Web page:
also has its own rugby and American football teams. Football[edit] A.S. Livorno
Calcio[edit] Livorno
has a football team in Lega Pro, A.S. Livorno Calcio
A.S. Livorno Calcio
and the matches are played at the Stadio Armando Picchi. Basket[edit] Pallacanestro Don Bosco Livorno[edit] Pallacanestro Don Bosco Livorno, founded in 1996, is an amateur Italian basketball club from the town of Livorno, playing in the Serie C Gold as of April 2017. Transport[edit] Airport[edit] The nearest airport is the main airport of Tuscany, Pisa
International Airport, which is about 20 kilometres (12 mi) away. Buses[edit] Livorno
bus network is performed by Compagnia Toscana Trasporti Nord (CTT Nord) which manages, since 2nd May 2017, 2 High Mobility Routes (Blue LAM and Red LAM), 12 urban routes, 1 school route, 3 services by request and 6 suburban routes departing from Livorno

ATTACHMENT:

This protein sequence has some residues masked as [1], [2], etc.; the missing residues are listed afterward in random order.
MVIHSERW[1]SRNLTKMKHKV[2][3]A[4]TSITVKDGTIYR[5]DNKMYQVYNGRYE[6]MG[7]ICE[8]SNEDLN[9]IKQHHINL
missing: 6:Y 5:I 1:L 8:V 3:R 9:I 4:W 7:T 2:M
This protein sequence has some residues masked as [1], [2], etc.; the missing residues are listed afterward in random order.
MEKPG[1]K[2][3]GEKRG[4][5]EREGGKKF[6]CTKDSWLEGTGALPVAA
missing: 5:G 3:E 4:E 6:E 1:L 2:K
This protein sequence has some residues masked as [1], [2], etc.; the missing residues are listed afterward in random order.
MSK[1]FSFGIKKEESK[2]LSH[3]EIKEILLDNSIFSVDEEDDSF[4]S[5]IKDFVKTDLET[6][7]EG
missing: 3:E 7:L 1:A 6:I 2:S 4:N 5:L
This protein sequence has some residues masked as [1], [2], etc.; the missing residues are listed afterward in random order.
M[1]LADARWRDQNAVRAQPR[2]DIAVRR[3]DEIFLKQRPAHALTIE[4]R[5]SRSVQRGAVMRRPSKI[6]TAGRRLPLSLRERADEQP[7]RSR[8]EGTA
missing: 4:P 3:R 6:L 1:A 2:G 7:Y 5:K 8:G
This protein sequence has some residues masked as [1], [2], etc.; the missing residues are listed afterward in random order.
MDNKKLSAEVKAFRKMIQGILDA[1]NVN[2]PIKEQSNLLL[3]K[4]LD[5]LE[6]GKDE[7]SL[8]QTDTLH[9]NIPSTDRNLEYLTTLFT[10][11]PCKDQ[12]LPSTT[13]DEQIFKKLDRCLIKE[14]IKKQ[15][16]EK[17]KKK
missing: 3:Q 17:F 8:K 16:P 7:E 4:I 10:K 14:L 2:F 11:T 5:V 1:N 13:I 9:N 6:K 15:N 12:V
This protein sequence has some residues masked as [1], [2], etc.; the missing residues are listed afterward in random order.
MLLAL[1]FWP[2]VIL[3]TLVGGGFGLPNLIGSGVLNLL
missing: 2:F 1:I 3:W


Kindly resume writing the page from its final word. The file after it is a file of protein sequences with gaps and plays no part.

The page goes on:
across the Province. CTT Nord operates a funicular route which connect lower Montenero to the Sanctuary.[79][80] Port[edit] The Port of Livorno
Port of Livorno
is one of the largest seaports both in Italy
and the Mediterranean Sea
Mediterranean Sea
as a whole. The Port has regular ferry links of the following operators with the following cities:

Ferries - Sardinia Ferries to Golfo Aranci
Golfo Aranci
and Bastia Grimaldi Lines to Barcelona
and Tangier Moby Lines
Moby Lines
to Olbia
and Bastia Toremar
to Capraia

Trains[edit] The city is served by Livorno
Centrale station. International relations[edit] See also: List of twin towns and sister cities in Italy Twin towns – Sister cities[edit] Livorno
is twinned with:

Bat Yam, Israel Guadalajara, Castilla-La Mancha, Spain Haiphong, Vietnam Kobanî, Syria Novorossiysk, Russia Oakland, United States
United States
of America

Notable people[edit] See also: Category:People from Livorno.

Luca Agamennoni, rower Andrea Aghini, retired rally driver Romano Albani, cinematographer Massimiliano Allegri, former football player, football coach Mario Ancona
Mario Ancona
(1860–1931), Jewish opera baritone Domenico Angelo